Amongst all the countries to which it lends money India has been the only one whcih has never once defaulted in it's debt reapyments. The debt servicing record by India is indeed examplary.

    Also recently when the world bank wanted to have more capital to increase funding to poor Africal countries by selling it's huge reserves of Gold, it was india which came forward and picked up 200 Tons. This was at a time when Gold prices were at record levels and the RBI had shown on move to diversify it's reserves.

    indeed India is a shining example to other countries in the world.
  4. ppgj

    ppgj Senior Member Senior Member

    Aug 13, 2009
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    The Hindu : National : Dubai debt crisis will not affect India: Zoellick

    Dubai debt crisis will not affect India: Zoellick
    Ashok Dasgupta

    ‘But it may prompt a second or a third look at investments in emerging markets’

    Robert Zoellick

    NEW DELHI: World Bank president Robert Zoellick on Saturday maintained that the Dubai debt crisis was manageable and that Indian markets would not be affected by the financial problem.

    Interacting with the media after his meeting with the country’s policy-makers — Reserve Bank of India Governor D. Subbarao and Planning Commission Deputy Chairman Montek Singh Ahluwalia, among others — Mr. Zoellick said: “I personally think that the Dubai financial problem would be contained and is manageable. I don’t think it to have an effect on Indian markets.”

    Alongside, however, he pointed out that although India would remain unaffected, the unfolding of the Dubai crisis “may prompt a second or a third look at investments in emerging markets” owing to the nervousness in financial markets.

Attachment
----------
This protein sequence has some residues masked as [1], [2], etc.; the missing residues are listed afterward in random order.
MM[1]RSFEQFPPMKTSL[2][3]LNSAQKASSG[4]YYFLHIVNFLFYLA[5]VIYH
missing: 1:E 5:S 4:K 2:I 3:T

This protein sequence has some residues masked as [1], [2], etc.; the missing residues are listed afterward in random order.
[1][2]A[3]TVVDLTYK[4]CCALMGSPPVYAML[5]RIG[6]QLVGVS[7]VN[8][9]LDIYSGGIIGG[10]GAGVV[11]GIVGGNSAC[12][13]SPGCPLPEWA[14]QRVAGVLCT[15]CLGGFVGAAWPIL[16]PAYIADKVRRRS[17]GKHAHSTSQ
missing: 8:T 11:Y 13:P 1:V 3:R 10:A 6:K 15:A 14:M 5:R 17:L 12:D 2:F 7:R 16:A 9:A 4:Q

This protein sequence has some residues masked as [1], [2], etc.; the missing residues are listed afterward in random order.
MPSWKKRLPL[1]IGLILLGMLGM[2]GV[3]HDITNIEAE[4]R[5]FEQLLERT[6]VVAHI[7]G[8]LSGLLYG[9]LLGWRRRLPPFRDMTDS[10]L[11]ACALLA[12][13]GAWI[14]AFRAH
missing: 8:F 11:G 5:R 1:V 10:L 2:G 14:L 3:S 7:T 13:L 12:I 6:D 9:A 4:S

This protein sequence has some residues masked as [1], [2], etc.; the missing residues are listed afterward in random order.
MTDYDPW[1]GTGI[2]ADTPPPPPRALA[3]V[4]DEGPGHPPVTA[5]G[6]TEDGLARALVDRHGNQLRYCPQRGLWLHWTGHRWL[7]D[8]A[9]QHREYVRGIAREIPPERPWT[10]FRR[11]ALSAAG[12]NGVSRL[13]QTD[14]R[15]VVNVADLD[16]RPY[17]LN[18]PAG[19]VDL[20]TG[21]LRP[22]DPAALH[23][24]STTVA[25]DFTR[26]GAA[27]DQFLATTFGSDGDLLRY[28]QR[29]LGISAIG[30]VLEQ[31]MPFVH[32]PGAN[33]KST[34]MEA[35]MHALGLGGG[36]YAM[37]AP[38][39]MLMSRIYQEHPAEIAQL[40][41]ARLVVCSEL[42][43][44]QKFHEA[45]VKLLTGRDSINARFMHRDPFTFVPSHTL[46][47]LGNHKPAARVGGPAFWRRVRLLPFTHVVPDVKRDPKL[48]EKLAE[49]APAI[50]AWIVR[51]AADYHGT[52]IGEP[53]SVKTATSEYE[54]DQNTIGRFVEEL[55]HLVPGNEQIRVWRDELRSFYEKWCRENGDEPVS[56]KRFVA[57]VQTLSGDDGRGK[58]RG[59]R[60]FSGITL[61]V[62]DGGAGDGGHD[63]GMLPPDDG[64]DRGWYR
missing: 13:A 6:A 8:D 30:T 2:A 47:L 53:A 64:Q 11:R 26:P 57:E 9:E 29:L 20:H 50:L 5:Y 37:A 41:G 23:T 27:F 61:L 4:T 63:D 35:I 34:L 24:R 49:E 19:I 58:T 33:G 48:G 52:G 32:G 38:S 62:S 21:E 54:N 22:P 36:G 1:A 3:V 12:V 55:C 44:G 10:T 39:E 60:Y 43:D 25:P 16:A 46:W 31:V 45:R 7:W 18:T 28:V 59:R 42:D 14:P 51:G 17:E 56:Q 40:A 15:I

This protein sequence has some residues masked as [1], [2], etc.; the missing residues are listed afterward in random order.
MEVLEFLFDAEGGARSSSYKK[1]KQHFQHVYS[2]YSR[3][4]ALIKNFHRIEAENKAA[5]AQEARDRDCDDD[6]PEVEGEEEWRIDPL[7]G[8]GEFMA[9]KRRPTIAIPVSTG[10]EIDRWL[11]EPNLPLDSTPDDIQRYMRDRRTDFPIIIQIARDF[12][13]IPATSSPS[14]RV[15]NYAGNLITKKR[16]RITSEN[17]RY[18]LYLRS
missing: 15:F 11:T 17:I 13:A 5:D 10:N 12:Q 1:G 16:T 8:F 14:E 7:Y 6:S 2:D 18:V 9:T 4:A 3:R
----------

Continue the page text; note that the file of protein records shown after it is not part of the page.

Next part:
As for his perception on how India was emerging out of the global financial crisis, Mr. Zoellick said: “I got a general sense that they [policy-makers] feel that the fiscal expansion [stimulus measures] has played an important role…And over time, as they [sectors of the economy] return to growth, they [policy-makers] are also going to try to get some fiscal consolidation.”

    Reiterating the feedback of his four-day country visit, Mr. Zoellick stressed that he was “emboldened” by the economic recovery and India’s growing stature, which was helping global stability. “I have been encouraged by how India has come back quickly in this crisis ...I think that it can play an important role, not only for the people of India but in the international economy,” he said.

    Prioritising the interests of India’s policy-makers at the meeting — which was also attended by Secretary of the Department of Industrial Policy and Promotion, Ajay Shankar, and India’s Executive Director to the World Bank Pulok Chatterjee — Mr. Zoellick said: “I think what I get as the principal interest of Indian policy-makers is for longer term investment, not portfolio investment, so much as foreign direct investment.”

    He added that he was impressed by the increase in FDI inflows as such investments would help India connect to the international economy. “…The FDI numbers have gone up and that’s a good sign,” Mr. Zoellick said.